Reclaiming My Life From the Podcast


Noel Wang, Co-Executive Editor

I used to think that I hated walking by myself. Sure, when I had a dog with me, I had to be paying attention, quieting barking, and ensuring that my furry companion wasn’t acquainting herself with some unsavory roadkill charcuterie.

Walking wasn’t the problem—I liked running and short hikes. And getting facefuls of minty, un-quarantined winter air was absolutely delightful, so it wasn’t about being cold.

One day, I remember fruitlessly trying to download a 45-minute podcast (I’m scrupulous about my cell data usage) to my phone before a walk. In the ten whole minutes I spent pacing in front of the garage door desperately fishing for a Wi-Fi signal, I had the (admittedly obvious) realization that I didn’t actually have to listen to anything on my daily outing. 

So, I just canceled the download and spent an hour in the silence of my own thoughts, and suddenly, I realized that walking wasn’t actually so bad. Maybe the podcasts had been the problem the entire time. 

I used to pretend to be a diligent podcast-listener. Heck, I even produce one for this newspaper! My “favorites” used to be Malcolm Gladwell’s Revisionist History, The New York Times’ The Daily and El Washington Post, although now, I probably could only recall the most memorable episodes. 

And not that there’s anything wrong with those podcasts, any others, or even the art of podcasting itself. My problem was the unusual… stress I had about listening to them. I felt like it was my obligation as someone who wanted to be considered “smart” to listen to podcasts all the time. The wisest people I know loved it. So why didn’t I?

It took a lot of silent, podcast-free thinking to find an answer, but a YouTube opinion video by the New York Times helped me put a finger on it—I didn’t want to optimize my life. And I felt guilty about that.

According to the video, the average person wastes about 21.8 hours a week of their life. “Optimization” is presented satirically, but the fact that it took me until halfway through watching—when they advised adopting polyphasic sleeping to “stop spending so much damn time unconscious”—that I realized the suggestions were actually meant to be humorous.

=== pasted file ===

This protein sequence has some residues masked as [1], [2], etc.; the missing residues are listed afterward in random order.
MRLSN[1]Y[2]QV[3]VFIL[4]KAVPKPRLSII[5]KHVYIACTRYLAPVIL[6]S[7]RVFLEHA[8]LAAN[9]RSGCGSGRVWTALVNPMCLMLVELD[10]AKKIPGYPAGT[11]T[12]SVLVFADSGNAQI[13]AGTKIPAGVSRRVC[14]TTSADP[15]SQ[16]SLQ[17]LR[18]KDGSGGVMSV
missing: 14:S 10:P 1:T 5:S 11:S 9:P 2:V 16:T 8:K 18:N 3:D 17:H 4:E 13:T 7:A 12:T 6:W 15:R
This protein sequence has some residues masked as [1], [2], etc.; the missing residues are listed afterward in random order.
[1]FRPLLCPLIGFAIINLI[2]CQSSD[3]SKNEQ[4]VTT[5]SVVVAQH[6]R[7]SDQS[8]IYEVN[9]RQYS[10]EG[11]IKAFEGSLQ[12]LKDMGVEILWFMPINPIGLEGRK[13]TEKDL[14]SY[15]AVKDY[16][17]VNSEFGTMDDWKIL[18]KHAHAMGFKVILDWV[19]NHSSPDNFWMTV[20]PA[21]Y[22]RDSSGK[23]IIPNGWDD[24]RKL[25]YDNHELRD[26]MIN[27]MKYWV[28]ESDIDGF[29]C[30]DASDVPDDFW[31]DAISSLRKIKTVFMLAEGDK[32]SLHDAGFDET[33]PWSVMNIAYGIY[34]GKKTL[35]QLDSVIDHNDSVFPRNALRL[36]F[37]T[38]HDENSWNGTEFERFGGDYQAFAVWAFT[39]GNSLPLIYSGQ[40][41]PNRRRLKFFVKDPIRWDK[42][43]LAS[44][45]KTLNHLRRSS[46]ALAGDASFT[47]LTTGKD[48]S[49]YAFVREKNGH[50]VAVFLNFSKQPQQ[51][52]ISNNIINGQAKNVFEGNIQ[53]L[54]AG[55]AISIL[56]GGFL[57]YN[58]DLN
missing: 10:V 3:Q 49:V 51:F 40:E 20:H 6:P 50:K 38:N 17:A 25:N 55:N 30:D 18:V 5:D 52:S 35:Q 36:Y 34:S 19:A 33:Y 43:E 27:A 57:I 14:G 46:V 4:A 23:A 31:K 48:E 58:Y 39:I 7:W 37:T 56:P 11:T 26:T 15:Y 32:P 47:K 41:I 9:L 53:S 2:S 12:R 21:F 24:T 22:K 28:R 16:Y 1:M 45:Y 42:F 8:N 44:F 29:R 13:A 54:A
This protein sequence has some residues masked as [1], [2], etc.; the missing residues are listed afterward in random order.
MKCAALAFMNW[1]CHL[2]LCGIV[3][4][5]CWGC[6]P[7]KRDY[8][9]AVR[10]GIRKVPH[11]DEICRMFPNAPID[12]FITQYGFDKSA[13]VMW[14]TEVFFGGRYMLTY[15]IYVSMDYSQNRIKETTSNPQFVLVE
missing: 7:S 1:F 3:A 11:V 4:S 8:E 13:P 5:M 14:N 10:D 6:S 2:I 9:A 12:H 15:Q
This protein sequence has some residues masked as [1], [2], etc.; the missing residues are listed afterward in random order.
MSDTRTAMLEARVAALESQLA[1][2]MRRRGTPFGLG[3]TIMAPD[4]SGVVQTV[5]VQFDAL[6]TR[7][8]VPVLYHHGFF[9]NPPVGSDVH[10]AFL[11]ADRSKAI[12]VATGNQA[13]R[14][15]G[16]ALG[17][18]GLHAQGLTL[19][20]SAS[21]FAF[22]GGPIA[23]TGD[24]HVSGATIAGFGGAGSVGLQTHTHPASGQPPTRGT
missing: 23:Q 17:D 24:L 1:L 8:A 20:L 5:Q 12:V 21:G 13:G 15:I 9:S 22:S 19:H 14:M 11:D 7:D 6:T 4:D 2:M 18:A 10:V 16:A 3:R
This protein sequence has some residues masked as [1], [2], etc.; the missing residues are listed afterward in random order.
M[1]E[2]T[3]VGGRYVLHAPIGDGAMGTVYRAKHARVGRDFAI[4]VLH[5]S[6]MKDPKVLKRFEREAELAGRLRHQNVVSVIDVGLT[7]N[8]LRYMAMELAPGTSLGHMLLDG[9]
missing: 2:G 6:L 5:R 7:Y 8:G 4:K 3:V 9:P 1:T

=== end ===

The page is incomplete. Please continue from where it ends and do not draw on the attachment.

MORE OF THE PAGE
The alarming part was that all of the optimization ideas were real. Some people probably do sleep polyphasically in order to maximize their waking hours, even if it isn’t really scientifically proven. And as mentioned in the piece, plenty more people do other things like ordering meal subscriptions, packing their gym bags the night before, drinking meal replacement shakes… and listening to podcasts.

What on earth is it that the podcast-listener life offers? It’s supposed to be effortless—it’s like you skip having to actually read books or feeling lonely. Podcasts are for a generation of people who have better things to do than waste time. It’s a paradox, a vicious cycle—you could be listening to a podcast while you waste time, and then you wouldn’t even be wasting time in the first place!

They’re absolutely everywhere and I resent it. I could listen to podcasts while I bike, or while I clean my room, or while I bake, or while I do literally anything leisurely. 

Try replacing every instance of Dr. Seuss’ iconic “I would eat green eggs and ham” with “I would listen to a podcast,” and I guarantee that every sentence would still seem plausible on the surface.

I know that yes, perhaps I would be making better use of my life if I tuned in from a boat, or with a goat, or in the rain, or on a train, or in a house, or with a mouse, but goshdarnit, I demand the right to waste my time!

After giving up on the Wi-Fi, I never really looked back. Sure, I love NPR’s Code Switch, Serial’s Nice White Parents, and even Slow Russian, but I choose to listen because they inform me about topics I really care about, and not because my brain has a few extra gigabytes of space that I might as well fill up. 

When I’m in the mood for something calming, I seek the soothing, yet concise lyricism of On Being’s Poetry Unbound, while Sleep With Me gives me respite for nights of insomnia. I still indulge from time to time, but always on my own terms.

I do truly admire the kind of people who enjoy podcasts, or bullet journaling, or listening to audiobooks while they jog at 5:30 in the morning. It’s remarkable how rich our lives can be in the modern era. 

I don’t hate efficiency, or convenience, or productivity, but I’ve discovered for myself that peace means different things for all of us… or maybe I’ll have to save that meditation for the next episode. Right now, I’m just enjoying the sunshine.

See the Visitation Voice Opinion Statement here